ISTOCK, KALAWINFor about $25 a year, Google will store a human genome sequence in its Google Genomics cloud platform, which was designed to provide researcher a way to keep, share, and analyze genomic data. “We saw biologists moving from studying one genome at a time to studying millions,” David Glazer, the Google software engineer who led the effort, told MIT Technology Review. “The opportunity is how to apply breakthroughs in data technology to help with this transition.”
Earlier this year, Google announced that it had joined the Global Alliance for Genomics and Health, a big consortium of research organizations, to host public genomic data on its cloud platform. Already, 3,500 genomes have been uploaded to Google’s servers, according to the Review.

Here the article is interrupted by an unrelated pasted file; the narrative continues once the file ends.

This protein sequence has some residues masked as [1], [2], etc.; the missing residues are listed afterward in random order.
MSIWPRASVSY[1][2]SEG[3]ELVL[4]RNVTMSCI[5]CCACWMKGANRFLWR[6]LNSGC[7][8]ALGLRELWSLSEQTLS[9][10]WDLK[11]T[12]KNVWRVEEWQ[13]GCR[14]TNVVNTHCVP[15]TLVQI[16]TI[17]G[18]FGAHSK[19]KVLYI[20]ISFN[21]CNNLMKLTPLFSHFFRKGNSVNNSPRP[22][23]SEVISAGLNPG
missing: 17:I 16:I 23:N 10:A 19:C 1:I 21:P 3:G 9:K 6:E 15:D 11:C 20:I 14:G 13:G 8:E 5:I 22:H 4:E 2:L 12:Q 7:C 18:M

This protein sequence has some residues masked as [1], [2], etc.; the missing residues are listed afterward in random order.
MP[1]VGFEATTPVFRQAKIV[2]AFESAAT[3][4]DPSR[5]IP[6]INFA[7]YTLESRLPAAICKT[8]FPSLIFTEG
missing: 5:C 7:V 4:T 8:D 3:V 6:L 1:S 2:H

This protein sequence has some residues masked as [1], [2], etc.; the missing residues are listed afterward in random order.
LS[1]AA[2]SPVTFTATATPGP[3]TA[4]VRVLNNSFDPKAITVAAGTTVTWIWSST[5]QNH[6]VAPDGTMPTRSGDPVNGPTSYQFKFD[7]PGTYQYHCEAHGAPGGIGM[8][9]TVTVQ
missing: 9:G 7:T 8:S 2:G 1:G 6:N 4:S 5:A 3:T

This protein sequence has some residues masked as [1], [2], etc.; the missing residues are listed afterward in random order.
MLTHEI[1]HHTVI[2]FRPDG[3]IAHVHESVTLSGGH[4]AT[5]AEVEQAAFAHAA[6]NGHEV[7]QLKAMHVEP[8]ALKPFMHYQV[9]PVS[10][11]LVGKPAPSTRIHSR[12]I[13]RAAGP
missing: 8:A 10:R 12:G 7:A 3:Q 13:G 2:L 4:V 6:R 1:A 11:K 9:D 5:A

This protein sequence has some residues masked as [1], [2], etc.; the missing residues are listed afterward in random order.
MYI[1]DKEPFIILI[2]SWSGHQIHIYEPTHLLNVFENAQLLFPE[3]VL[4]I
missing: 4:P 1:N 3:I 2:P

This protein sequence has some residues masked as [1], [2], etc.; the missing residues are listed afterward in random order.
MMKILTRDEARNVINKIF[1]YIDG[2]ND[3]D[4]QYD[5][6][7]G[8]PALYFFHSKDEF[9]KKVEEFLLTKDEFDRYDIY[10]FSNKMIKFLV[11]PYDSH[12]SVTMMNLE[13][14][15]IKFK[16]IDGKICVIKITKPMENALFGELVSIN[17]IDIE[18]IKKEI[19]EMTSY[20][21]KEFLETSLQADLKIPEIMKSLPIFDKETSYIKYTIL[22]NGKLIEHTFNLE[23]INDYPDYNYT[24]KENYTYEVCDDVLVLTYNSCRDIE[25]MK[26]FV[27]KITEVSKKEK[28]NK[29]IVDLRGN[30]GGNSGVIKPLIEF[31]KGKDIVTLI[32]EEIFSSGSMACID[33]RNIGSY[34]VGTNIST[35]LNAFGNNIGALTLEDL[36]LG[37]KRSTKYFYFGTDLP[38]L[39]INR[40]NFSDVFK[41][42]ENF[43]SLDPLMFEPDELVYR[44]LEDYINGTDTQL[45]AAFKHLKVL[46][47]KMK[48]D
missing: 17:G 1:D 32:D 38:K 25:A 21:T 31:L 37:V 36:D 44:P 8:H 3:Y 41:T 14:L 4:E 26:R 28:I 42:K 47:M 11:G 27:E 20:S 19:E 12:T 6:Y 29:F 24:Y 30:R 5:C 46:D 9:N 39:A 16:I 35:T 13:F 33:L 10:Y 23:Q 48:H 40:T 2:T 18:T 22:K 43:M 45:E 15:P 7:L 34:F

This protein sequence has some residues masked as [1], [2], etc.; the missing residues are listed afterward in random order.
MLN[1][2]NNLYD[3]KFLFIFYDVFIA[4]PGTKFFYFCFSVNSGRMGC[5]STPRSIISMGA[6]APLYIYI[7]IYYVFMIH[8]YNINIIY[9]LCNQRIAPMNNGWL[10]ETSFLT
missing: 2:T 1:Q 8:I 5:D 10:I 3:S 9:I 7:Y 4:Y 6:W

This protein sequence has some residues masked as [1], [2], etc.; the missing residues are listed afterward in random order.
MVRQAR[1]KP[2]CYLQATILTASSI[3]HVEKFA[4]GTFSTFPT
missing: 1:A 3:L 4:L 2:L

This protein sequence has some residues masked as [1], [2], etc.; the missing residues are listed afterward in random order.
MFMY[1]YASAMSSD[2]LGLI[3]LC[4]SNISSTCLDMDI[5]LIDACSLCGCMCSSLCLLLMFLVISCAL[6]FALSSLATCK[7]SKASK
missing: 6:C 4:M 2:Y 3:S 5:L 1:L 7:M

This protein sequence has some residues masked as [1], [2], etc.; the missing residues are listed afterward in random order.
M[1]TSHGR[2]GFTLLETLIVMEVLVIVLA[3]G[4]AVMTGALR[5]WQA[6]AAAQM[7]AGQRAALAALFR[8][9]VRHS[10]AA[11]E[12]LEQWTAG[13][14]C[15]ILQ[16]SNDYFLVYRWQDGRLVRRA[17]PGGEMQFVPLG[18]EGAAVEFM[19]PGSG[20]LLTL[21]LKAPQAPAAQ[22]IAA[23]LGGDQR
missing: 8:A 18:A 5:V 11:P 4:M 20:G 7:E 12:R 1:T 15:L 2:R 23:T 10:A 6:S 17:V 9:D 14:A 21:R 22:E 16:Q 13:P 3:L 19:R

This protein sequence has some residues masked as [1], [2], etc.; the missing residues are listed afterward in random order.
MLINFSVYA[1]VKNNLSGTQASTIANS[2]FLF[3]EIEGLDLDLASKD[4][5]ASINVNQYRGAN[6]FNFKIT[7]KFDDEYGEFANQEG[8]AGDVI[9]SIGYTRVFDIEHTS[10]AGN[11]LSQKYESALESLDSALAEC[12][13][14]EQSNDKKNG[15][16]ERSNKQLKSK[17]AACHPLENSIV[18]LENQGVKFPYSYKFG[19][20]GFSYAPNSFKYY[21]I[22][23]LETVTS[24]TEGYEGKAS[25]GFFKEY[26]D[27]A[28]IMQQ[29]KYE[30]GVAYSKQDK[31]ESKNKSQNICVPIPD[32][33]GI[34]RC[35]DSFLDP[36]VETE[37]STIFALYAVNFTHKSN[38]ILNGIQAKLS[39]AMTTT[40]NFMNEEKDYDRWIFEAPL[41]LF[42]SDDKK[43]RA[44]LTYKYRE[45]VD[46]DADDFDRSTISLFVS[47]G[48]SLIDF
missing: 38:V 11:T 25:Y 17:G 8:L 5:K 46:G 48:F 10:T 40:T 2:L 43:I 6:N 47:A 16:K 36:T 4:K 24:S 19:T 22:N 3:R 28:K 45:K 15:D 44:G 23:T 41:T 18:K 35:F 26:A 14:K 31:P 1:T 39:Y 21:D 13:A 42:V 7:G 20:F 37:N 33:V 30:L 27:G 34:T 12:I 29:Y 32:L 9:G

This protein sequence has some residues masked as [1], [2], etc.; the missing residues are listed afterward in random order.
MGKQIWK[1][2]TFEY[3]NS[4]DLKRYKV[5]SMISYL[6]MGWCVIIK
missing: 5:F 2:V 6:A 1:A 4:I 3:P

“Cancer genome clouds” is a central goal of such repositories, Sheila Reynolds, a research scientist at the Institute for Systems Biology in Seattle told the Review. “Not everyone has the ability to download a petabyte of data, or has the computing power to work on it.”
According to Genetic Engineering & Biotechnology News back in March, the programming interface of Google Genomics “allows users to focus on science rather than tech details such as servers and file formats; store genomic data securely so that private data remains private, while public data is available to the community anywhere; and process as much data as they need, all at once.” Amazon, Microsoft, and IBM are also in competition for storing genome sequence data.